Recommended Tests: KMBO FIT Test
While almost any doctor can order food sensitivity testing for you - now you can order that same testing yourself without scheduling an appointment, visiting your doctor, and having them order the testing for you. With direct-to-consumer lab testing, in most states you can now order these exact labs yourselves - in just a few clicks online! You can save hours of your time and the extra cost of the doctor’s appointment. In addition, food sensitivity testing & reports are relatively simple to read on your own, and you can always get a doctor to look them over afterwards.
However, an innocent google search can quickly lead you down a rabbit hole of hundreds of websites with confusing language, conflicting price points, and sketchy marketing. That’s why we took the time to do the research for you. (P.S. We are not connected to any of these companies and do not receive any kick backs from them - this is just our thoughts on how we’d approach testing for ourselves!)
We researched the best places to order your own food allergy tests. Here’s the breakdown of the direct-to-consumer testing for IgG blood tests, no doctor needed.
EverlyWell- $159, 96 foods
LifeExtension- $198, 95 foods
BodyHealth IQ- $149, 96 foods
Viome- $89, 40 foods
Wellnicity- $189- 90 foods
Some use these terms interchangeably,
Can I use insurance?
No, IgG tests aren’t covered by insurance, whether you get them through a functional medicine doctor or not. However, the benefit of ordering it yourself is saving time and convenience.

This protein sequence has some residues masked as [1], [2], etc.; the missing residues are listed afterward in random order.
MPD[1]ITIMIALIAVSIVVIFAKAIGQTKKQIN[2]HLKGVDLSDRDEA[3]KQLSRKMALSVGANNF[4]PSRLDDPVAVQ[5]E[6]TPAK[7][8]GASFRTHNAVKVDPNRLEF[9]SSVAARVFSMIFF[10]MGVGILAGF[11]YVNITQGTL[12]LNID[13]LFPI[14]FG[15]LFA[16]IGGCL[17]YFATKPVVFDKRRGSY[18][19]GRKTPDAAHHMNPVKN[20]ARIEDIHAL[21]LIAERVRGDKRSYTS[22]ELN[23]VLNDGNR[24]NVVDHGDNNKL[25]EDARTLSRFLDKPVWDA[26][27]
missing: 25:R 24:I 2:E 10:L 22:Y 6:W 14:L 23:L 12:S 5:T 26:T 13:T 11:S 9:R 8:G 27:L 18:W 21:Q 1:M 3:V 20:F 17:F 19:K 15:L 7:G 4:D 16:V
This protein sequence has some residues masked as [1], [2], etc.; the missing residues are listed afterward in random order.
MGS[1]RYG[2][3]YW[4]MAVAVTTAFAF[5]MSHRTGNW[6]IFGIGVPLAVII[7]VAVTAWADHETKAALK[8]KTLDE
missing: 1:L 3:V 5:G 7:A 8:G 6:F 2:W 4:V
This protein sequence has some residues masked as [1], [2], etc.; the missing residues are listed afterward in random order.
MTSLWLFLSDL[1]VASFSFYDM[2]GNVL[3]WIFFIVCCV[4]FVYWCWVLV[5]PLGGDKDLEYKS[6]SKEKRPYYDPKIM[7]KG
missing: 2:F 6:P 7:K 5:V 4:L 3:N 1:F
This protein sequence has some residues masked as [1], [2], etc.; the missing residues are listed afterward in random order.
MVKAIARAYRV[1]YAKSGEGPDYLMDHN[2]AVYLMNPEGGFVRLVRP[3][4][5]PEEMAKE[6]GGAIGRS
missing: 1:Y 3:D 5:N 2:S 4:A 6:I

Where do I get my blood drawn?
Most of these tests are at home test kits - where you’ll do a finger prick with a few drops of blood on a test strip that you’ll mail back to the company.
How do these companies work?
You generally order the test online, they mail you a test kit that you’ll complete at home and mail back. Results usually take about 2 weeks to show up and are reviewed by a physician before they get to you. You usually have the opportunity to speak with a physician as well, through most of these companies.
Are there other direct to consumer lab test companies?
Consumer Reports has done a great overview on different DTC lab companies. However, not all of them do comprehensive functional medicine lab testing. That’s why we created this guide for you!
Note: Direct Testing is not allowed in certain states. (NY, NJ, MD, RI and more) Check to see if your state is allowed.